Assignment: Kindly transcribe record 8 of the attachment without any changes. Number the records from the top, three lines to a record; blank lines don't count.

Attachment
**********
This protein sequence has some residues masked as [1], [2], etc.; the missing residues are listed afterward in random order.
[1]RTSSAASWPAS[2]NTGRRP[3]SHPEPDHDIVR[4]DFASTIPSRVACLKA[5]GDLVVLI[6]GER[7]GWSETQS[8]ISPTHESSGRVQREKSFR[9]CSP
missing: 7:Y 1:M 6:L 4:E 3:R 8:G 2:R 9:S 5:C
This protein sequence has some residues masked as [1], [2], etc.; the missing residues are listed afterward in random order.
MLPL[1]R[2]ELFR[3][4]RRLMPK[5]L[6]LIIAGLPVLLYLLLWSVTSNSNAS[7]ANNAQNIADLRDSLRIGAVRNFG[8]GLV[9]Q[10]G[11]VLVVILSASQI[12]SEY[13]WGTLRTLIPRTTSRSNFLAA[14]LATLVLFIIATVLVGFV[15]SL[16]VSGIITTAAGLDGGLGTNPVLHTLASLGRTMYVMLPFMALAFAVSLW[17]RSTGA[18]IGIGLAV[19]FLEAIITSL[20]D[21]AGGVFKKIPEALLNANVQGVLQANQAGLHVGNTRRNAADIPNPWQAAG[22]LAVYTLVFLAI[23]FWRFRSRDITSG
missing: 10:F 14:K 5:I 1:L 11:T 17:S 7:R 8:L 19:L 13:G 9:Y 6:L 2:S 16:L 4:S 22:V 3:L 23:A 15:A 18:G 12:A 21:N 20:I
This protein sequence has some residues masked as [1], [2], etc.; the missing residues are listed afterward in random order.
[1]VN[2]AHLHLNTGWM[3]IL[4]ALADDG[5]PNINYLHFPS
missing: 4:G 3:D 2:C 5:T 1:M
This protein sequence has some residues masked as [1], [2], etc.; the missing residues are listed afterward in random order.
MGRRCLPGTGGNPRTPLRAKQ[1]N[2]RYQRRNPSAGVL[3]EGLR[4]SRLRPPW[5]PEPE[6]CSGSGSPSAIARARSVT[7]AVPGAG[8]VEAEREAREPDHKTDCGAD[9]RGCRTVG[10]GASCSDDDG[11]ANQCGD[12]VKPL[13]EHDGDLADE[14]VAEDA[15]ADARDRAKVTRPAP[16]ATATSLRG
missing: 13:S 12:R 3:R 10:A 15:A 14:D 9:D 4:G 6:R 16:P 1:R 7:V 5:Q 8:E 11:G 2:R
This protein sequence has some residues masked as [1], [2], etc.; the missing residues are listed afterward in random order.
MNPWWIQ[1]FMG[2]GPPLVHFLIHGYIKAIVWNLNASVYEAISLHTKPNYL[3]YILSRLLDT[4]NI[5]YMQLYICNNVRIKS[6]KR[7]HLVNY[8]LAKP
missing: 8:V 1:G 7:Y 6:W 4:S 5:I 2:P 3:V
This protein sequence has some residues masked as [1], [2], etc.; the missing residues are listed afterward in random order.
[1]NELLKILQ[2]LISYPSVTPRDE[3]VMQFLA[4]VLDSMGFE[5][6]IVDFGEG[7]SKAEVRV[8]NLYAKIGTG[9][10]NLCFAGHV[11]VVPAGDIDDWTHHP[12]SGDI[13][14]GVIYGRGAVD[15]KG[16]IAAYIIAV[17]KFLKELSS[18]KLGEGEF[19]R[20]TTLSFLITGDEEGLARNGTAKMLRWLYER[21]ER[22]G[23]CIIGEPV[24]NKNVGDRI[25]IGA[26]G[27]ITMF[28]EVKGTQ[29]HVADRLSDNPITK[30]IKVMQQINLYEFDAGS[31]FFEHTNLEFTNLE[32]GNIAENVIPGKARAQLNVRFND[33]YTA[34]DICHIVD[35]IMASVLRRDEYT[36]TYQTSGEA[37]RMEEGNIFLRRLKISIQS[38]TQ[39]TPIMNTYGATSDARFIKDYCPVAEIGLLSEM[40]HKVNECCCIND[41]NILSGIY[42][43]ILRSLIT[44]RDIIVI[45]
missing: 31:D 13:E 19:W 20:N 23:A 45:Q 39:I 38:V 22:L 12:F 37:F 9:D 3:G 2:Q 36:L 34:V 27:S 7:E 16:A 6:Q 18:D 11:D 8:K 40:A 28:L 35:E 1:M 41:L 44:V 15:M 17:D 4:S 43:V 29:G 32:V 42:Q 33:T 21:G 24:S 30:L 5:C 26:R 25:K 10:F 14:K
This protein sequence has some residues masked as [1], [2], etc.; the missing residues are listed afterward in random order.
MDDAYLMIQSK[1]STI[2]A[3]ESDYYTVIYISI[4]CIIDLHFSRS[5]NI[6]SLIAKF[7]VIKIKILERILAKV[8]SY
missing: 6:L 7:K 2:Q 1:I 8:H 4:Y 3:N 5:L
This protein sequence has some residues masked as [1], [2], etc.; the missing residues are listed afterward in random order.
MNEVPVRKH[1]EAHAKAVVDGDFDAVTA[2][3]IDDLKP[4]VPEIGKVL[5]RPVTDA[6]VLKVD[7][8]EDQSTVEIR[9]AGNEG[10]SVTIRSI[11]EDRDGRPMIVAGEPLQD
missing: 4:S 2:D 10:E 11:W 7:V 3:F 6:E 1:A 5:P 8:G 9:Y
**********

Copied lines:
This protein sequence has some residues masked as [1], [2], etc.; the missing residues are listed afterward in random order.
MNEVPVRKH[1]EAHAKAVVDGDFDAVTA[2][3]IDDLKP[4]VPEIGKVL[5]RPVTDA[6]VLKVD[7][8]EDQSTVEIR[9]AGNEG[10]SVTIRSI[11]EDRDGRPMIVAGEPLQD
missing: 4:S 2:D 10:E 11:W 7:V 3:F 6:E 1:A 5:P 8:G 9:Y